from the unencrypted-via-golden-key dept
We've got a double-winner this week, with DannyB taking the first place spot for insightful and the second place spot for funny. The comment in question comes in response to Yahoo's sad and baffling decision to start blocking Yahoo Mail for Adblock users, and explains a better way of looking at it:
Yahoo has it BACKWARDS Yahoo says:Please disable Ad Blocker to continue using Yahoo Mail.What they mean isPlease disable Yahoo Mail to continue using Ad Blocker.If that is not what they mean, then they will discover that this is what will happen.
In second place on the insightful side, we've got a response to Dianne Feinstein's recent attacks on encryption and their apparent contradiction of her desire for better cybersecurity. We blamed this on classic politician ignorance, but That One Guy was not prepared to be so generous in this case:
You mistake 'malice' for ignorance. She knows exactly what she's saying here, and while she's dishonest when she talks, she is consistent. She was for CISA because it would expand the ability of the various government agencies to spy. She's against encryption and security for the same reason in reverse, because it makes it more difficult for government agencies to engage in mass, indiscriminate spying on the public.
She's not an idiot, she's just a liar.
For editor's choice on the insightful side, we start with this week's post about the staggering scope of asset forfeiture in the US, where BentFranklin pointed out that it serves as a good case study for good intentions paving the road to hell:
In the 1980s we passed forfeiture laws to battle the largest criminals but look where we are now. If you want to know how the special powers we're giving government to battle terrorism will end up, just look at this program.
Next, we head to this week's other notable attack on encryption, this time penned by David Cameron's former speechwriter for the Telegraph, calling for the mythical golden key. One anonymous commenter was clearly fed up with this nonsense:
I want bullets that will only kill the bad guys and not the good ones.
I also want flash-bangs that won't go off into a room where a toddler is sleeping.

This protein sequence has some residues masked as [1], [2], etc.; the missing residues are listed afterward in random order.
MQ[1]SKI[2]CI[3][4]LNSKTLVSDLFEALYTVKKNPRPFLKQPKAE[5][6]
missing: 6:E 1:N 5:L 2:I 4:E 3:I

I want bulletproof vests that will open themselves when the bullet of a honest policeman protecting the community needs to take down a crook. (Corollary: OK, I know this one is really hard to do. The "honest" part, I mean...)
Oh, wait, this one this one is better. I want politicians that do what their voters want and not what their bribes tell them to do.
If we are going to ask for unicorns, at least make them with wings.
That editorial also happens to be the source of our first place comment on the funny side of things. The writer tried the same barbed flattery technique that so many have toyed with in this debate, lauding Silicon Valley as "the brightest people on the planet" who surely could mobilize their genius to achieve something, no matter how literally impossible it is. David speculated on the fallout from this particular monopoly:
Indeed, Silicon Valley cornered the market on bright people so thoroughly that the UK government had to make do with employing people like Clare Foges and David Cameron.
We've already had the second place winner for funny above, so now we'll move straight on to the editor's choice, where we start out on our post about the shocking decision by a Montana newspaper to retroactively make the real names of all commenters public. Among the many, many problems with this, there's the fact that Paul Alan Levy poked around the registration process and quickly determined that basically anyone can sign up as anyone with zero hassle. Atkray couldn't believe Levy would admit this so readily:
Worried about/for Paul Alan Levy
He has clearly admitted to hacking their website.
I hope he knows a good attorney.
How to put the last nail in your own coffin while you're on the inside.
That's all for this week, folks!